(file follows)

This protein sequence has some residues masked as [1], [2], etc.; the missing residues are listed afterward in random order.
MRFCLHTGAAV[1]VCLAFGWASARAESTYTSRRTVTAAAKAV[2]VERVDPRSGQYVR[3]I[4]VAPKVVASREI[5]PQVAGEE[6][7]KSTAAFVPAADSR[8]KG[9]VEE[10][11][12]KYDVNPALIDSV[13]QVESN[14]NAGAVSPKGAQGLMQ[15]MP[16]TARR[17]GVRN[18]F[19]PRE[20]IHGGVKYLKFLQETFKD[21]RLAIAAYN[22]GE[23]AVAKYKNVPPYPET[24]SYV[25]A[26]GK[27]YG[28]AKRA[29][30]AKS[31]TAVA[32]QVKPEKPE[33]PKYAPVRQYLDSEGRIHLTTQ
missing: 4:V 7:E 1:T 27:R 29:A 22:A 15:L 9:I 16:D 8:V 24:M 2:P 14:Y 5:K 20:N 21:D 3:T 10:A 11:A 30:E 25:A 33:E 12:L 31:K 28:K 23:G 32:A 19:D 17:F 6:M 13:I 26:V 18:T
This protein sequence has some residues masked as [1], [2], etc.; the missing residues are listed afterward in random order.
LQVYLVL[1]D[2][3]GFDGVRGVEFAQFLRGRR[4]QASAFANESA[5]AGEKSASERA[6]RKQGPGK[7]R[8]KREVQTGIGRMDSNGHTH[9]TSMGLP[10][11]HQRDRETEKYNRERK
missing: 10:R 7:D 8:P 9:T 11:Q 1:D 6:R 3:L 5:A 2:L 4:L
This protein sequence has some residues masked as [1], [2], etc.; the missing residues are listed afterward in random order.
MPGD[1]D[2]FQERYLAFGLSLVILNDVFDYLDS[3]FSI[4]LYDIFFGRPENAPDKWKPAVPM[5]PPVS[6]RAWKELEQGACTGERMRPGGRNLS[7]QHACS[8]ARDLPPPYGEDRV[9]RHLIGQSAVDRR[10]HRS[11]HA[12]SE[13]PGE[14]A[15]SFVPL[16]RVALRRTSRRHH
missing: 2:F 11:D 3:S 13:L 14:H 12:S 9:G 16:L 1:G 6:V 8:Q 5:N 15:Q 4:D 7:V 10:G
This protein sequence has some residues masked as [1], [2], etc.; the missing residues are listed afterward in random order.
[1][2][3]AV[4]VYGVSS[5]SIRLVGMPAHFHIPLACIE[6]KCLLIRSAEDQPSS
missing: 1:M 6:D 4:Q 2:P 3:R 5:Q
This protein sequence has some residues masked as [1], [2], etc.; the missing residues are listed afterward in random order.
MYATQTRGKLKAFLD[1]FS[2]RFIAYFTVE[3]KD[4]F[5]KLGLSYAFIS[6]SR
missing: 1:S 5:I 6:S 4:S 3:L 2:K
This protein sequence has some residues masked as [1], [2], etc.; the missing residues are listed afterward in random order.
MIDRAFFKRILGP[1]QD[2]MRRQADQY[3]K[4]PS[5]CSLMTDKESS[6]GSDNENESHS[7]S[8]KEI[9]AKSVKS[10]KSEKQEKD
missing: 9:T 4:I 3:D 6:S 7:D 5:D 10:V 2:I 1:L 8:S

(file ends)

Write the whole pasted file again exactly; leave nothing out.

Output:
This protein sequence has some residues masked as [1], [2], etc.; the missing residues are listed afterward in random order.
MRFCLHTGAAV[1]VCLAFGWASARAESTYTSRRTVTAAAKAV[2]VERVDPRSGQYVR[3]I[4]VAPKVVASREI[5]PQVAGEE[6][7]KSTAAFVPAADSR[8]KG[9]VEE[10][11][12]KYDVNPALIDSV[13]QVESN[14]NAGAVSPKGAQGLMQ[15]MP[16]TARR[17]GVRN[18]F[19]PRE[20]IHGGVKYLKFLQETFKD[21]RLAIAAYN[22]GE[23]AVAKYKNVPPYPET[24]SYV[25]A[26]GK[27]YG[28]AKRA[29][30]AKS[31]TAVA[32]QVKPEKPE[33]PKYAPVRQYLDSEGRIHLTTQ
missing: 4:V 7:E 1:T 27:R 29:A 22:A 15:L 9:I 16:D 8:V 24:M 2:P 14:Y 5:K 20:N 21:D 3:T 10:A 11:A 30:E 25:A 33:E 12:L 31:K 28:K 23:G 32:A 19:D 17:F 6:M 13:I 26:V 18:T
This protein sequence has some residues masked as [1], [2], etc.; the missing residues are listed afterward in random order.
LQVYLVL[1]D[2][3]GFDGVRGVEFAQFLRGRR[4]QASAFANESA[5]AGEKSASERA[6]RKQGPGK[7]R[8]KREVQTGIGRMDSNGHTH[9]TSMGLP[10][11]HQRDRETEKYNRERK
missing: 10:R 7:D 8:P 9:T 11:Q 1:D 6:R 3:L 5:A 2:L 4:L
This protein sequence has some residues masked as [1], [2], etc.; the missing residues are listed afterward in random order.
MPGD[1]D[2]FQERYLAFGLSLVILNDVFDYLDS[3]FSI[4]LYDIFFGRPENAPDKWKPAVPM[5]PPVS[6]RAWKELEQGACTGERMRPGGRNLS[7]QHACS[8]ARDLPPPYGEDRV[9]RHLIGQSAVDRR[10]HRS[11]HA[12]SE[13]PGE[14]A[15]SFVPL[16]RVALRRTSRRHH
missing: 2:F 11:D 3:S 13:L 14:H 12:S 9:G 16:L 1:G 6:V 8:Q 5:N 15:Q 4:D 7:V 10:G
This protein sequence has some residues masked as [1], [2], etc.; the missing residues are listed afterward in random order.
[1][2][3]AV[4]VYGVSS[5]SIRLVGMPAHFHIPLACIE[6]KCLLIRSAEDQPSS
missing: 1:M 6:D 4:Q 2:P 3:R 5:Q
This protein sequence has some residues masked as [1], [2], etc.; the missing residues are listed afterward in random order.
MYATQTRGKLKAFLD[1]FS[2]RFIAYFTVE[3]KD[4]F[5]KLGLSYAFIS[6]SR
missing: 1:S 5:I 6:S 4:S 3:L 2:K
This protein sequence has some residues masked as [1], [2], etc.; the missing residues are listed afterward in random order.
MIDRAFFKRILGP[1]QD[2]MRRQADQY[3]K[4]PS[5]CSLMTDKESS[6]GSDNENESHS[7]S[8]KEI[9]AKSVKS[10]KSEKQEKD
missing: 9:T 4:I 3:D 6:S 7:D 5:D 10:V 2:I 1:L 8:S